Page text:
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Virtual Labs: E-Learning for Tomorrow

  • Camillan Huang
  • Published: June 15, 2004
  • DOI: 10.1371/journal.pbio.0020157

Because of the explosive growth in our scientific understanding, today's students are required to learn and maintain a rapidly expanding knowledge base. Students are also expected to understand and follow the crossover of information between different disciplines. As a result, they often have to understand the fundamentals of several disciplines, and be able to integrate that knowledge.

Students of every discipline are facing these new challenges, and it is clear that today's students are markedly different from those of the past. Influenced by a lifetime surrounded by media, computers, and the Internet, they bring with them different expectations. As educators, we need to meet these expectations in order to motivate students to move forward.

And it's not just the student population that is driving change. The National Institutes of Health, which sponsors many biological and medical advances in the United States, has a new initiative called “Digital Biology: The Emerging Paradigm,” whose goal is to merge biomedical computation with biology and medicine over the next ten years. One way to facilitate this movement is to use information technology (IT) as a teaching tool, so that students, in turn, learn how to use IT most effectively.

Using IT to Teach

IT presents educators and teachers with a unique opportunity to devise innovative methods of teaching. Students today are more likely than ever to use new tools and technologies to advance their understanding of the sciences. Currently, this usage is mainly limited to searching the Web for information. However, computers and the Web can be used for much more—with computers, you can create learning scenarios like virtual patient simulations, and with the Web, these learning resources can be disseminated to the global community. Educators must harness the power of these enabling technologies, which students have already adopted, to create new and more powerful methods of teaching that will better prepare the students for the next phase of their lives.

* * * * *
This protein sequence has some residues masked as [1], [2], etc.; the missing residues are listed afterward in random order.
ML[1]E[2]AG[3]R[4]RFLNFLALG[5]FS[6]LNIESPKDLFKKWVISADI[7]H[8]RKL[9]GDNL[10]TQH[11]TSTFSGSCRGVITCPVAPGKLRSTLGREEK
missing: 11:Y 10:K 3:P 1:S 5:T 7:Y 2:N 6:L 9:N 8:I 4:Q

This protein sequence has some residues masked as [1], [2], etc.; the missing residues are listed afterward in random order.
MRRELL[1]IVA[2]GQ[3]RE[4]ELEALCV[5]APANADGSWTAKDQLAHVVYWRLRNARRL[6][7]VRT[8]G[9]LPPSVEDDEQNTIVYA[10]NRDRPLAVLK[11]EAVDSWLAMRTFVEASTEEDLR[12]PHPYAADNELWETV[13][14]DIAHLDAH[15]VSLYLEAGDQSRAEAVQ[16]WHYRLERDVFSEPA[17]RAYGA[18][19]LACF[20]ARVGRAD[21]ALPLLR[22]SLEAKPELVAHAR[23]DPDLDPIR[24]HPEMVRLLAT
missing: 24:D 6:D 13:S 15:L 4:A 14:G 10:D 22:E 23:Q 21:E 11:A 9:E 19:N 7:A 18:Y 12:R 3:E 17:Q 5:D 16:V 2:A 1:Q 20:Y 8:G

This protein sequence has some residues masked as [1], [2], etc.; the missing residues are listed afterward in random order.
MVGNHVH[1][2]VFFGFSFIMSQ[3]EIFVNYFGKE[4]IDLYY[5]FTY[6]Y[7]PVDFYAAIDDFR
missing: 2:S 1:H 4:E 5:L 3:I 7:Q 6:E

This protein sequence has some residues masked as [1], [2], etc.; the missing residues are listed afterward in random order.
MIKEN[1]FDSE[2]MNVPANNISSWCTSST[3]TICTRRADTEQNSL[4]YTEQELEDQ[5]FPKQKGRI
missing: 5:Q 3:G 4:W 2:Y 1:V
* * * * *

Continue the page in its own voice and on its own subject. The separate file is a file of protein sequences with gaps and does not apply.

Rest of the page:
The Virtual Labs Project at SUMMIT (Stanford University Medical Media and Information Technologies) in the Stanford University School of Medicine has been funded by the Howard Hughes Medical Institute (Chevy Chase, Maryland, United States) since 1998. It is an initiative to augment the Department of Biological Sciences and the Program in Human Biology at Stanford University by developing technology-enhanced materials for these curricula. A major goal of the Virtual Labs Project is to increase scientific literacy by using interactive multimedia to teach the fundamental concepts of biology, and to share those resources via the Internet. The Virtual Labs material is currently hosted on a password-protected site and is freely available to interested parties for educational use.

A wise individual once said that a picture is worth a thousand words; with Virtual Labs we use not just pictures, but also animations and interactive simulations. Students are able to visualize and interact with dynamic processes in the body. We have developed learning modules in cardiovascular, gastrointestinal, respiratory, renal (Video S1), visual (Video S2), and neurophysiological systems. The concepts in these modules lay the foundation for medicine and for an increasing number of interdisciplinary programs, such as biomedicine, medical informatics, and bioengineering. For example, a medical student learns how the kidney filters blood in order to understand kidney failure in diabetic patients. A bioengineer could apply the same knowledge to build an artificial kidney. The modules are flexible, and the content can be woven together to highlight the intersections of different disciplines.

Virtual Labs also strives to make learning science fun. The more engaged the user is, the more likely the learning experience is to be positive. For example, after learning about how the kidney filters blood (see the online link for Video S1) and controls water levels, students apply their new knowledge by playing a simulation game. The goal of the game is to maintain water balance in order to survive on a deserted island, which helps to reinforce conceptual understanding and to ensure that students understand how those concepts fit together.